By Mabel Brannigan

Along with the military, the RCAF grew at a phenomenal rate until 249,662 men and women were in RCAF uniform. This was due to the famous Commonwealth-led training plan in Canada which prompted President Roosevelt to say “Canada is the aerodrome of democracy.”

Canada graduated 3,000 air crew each month from Commonwealth countries around the world which sprang up across Canadian stations. The prairies were ideal. By the end of the war, Canada had trained 50,000 Commonwealth pilots.

I spent time on the Yorkton, Saskatchewan pilot training base. At RCAF station Yorkton, Saskatchewan, Canso aircraft were used for training pilots. Other Commonwealth bases trained 18,500 wireless operators and gunners and 15,900 air navigators. Canadian airmen served as convey escorts and were credited with 90 Nazi kills in the Battle of Britain as well as bombing raids in Europe. Five Spitfires were the first planes from RCAF 40 Squadron to destroy an enemy jet fighter. Also, Squadron 417, an RCAF dog fight squadron, flew with the famous Desert Air Force over Egypt and northern Italy while others served in virtually every theatre of the Second World War.

The RCN and Merchant Seamen have an equally distinguished record and participated in many important sea battles. Canadian destroyers assisted in the evacuation of Dunkirk as well as sinking of the Bismarck in May, 1941. They ferried British, American, and Canadian troops ashore in North Africa, Sicily, Italy and Normandy invasions.

But Canada’s Navy and Merchant Marine earned their greatest reputation in the Atlantic where dreaded Nazi submarines waited to strike with torpedos and where 1,190 Canadian sailors were sent to their watery graves in the Battle of the Atlantic. The RCN and the RCAF are credited with sinking 47 Nazi subs during the Second World War.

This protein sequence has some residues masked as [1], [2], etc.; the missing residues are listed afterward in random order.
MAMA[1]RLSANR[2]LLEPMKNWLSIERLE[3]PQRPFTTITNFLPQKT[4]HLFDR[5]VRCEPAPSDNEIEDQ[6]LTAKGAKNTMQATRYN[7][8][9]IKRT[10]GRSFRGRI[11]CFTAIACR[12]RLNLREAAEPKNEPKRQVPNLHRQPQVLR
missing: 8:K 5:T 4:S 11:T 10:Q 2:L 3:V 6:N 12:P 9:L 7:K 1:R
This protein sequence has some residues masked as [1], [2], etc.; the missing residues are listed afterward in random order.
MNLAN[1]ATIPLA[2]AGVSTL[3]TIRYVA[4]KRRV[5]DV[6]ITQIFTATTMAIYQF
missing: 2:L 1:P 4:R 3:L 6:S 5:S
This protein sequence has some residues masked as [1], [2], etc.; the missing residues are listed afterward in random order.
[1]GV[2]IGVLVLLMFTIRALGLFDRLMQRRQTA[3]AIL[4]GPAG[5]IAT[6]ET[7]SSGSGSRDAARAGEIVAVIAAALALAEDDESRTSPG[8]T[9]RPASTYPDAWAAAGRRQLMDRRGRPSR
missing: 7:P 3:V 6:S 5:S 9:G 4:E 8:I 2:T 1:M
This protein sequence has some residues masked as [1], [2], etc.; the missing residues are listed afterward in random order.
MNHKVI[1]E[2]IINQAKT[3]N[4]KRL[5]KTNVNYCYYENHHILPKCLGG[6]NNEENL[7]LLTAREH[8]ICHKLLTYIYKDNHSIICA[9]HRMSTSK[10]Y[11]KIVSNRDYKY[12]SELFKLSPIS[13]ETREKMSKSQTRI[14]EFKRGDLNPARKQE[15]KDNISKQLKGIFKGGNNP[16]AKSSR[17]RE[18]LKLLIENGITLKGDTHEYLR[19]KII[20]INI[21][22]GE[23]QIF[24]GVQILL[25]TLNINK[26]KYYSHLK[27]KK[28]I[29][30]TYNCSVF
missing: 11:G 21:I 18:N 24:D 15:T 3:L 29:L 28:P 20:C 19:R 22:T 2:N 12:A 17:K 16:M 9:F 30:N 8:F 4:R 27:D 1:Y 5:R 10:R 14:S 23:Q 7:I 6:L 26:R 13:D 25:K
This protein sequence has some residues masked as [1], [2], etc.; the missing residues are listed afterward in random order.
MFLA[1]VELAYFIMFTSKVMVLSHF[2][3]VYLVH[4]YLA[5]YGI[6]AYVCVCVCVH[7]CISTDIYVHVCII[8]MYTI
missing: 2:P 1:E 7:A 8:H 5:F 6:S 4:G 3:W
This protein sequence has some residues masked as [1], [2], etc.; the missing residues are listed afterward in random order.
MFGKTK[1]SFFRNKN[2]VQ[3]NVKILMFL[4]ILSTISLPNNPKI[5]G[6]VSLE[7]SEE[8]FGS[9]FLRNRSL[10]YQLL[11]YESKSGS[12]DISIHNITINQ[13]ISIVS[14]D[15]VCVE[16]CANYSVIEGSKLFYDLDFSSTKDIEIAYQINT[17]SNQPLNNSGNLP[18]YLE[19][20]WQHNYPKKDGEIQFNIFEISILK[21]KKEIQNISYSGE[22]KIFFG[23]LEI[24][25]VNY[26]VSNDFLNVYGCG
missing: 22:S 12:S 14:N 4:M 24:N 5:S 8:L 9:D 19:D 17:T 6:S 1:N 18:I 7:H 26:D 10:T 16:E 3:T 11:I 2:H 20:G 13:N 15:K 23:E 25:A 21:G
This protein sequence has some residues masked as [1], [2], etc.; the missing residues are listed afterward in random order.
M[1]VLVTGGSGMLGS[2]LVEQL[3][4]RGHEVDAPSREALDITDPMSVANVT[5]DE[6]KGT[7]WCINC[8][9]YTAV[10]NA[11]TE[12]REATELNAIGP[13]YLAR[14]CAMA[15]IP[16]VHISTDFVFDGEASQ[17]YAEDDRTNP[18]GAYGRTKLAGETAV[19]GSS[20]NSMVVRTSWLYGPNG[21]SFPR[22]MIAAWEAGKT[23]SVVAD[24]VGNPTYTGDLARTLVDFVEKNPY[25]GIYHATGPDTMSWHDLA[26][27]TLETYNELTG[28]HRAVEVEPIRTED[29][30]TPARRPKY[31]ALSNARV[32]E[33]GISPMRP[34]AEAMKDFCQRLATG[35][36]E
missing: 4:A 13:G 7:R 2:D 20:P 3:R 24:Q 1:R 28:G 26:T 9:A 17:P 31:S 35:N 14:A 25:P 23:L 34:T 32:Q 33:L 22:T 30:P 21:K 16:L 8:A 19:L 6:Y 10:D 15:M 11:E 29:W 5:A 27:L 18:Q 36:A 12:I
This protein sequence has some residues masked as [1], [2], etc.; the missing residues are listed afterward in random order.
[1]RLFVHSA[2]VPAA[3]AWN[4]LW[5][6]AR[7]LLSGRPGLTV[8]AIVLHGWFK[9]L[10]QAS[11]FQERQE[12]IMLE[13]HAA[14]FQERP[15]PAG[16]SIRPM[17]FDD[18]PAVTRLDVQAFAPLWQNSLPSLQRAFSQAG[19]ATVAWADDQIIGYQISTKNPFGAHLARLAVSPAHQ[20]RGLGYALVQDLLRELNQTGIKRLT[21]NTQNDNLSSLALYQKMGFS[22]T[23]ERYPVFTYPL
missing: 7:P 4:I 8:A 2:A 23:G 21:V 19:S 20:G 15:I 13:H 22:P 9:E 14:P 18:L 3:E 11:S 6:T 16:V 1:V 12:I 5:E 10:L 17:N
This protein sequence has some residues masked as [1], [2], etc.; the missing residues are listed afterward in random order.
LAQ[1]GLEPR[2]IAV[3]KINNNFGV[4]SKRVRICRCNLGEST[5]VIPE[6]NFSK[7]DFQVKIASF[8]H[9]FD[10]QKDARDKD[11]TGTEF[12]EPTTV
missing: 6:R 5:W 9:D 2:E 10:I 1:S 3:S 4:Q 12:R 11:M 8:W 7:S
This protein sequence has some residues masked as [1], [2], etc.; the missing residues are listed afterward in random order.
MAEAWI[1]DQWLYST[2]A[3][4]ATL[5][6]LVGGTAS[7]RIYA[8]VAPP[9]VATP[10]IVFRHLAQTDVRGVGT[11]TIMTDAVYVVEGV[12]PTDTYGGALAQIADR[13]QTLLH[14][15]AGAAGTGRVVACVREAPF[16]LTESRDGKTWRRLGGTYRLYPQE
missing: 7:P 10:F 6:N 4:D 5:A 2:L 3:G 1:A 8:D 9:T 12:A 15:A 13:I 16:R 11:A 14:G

Although 1941 was a year of savage fighting with many losses, at home in Haliburton, the feeling of hopelessness and despair seemed to have lessened what 1940 brought. In Haliburton County, most young people were either in the service, or in war-related factories. The Lindsay Arsenal announced they would be taking eight girls into their man-run arsenal, and you can bet I was at the head of the line. I worked three shift work until I was old enough for military service. The men in the foundry would gape through the door in disbelief to see eight girls wearing coveralls and a bandana-covered head. It was a sight to behold. But the girls had money.

In the homes in Haliburton, families were close-knit and lived simply. After such a long Depression, it was good to bring some money in, even if the men got considerably more for doing the same job. Rationing of gas, tea, coffee, sugar, meat, butter, booze, etc. did not impose a great hardship in Haliburton. Margarine was not invented yet.

People complained about the songs we sang. Some of the titles were ‘We Heil, Heil, Heil Right in Der Fueher’s Face’ ‘Three Little Fishies’ ‘Mairzy Doats and Dozy Doats. Also, people complained that young people didn’t obey their parents and we didn’t. When non-essential goods were cut off to Canada, Canadian cartoonists soon fixed the comic book industry with Johnny Canuck and Spy Smasher.

The word celebration is using sparingly. It is hard to celebrate valour and victory and simultaneously mourn the sacrifice of those of our comrades who have died. We rejoice, but we grieve. That’s what we will do on the 75th anniversary.

For some, the world war years of 1939- 1945 are simply a piece of history, for others, the memories that those years bring are all too vivid.

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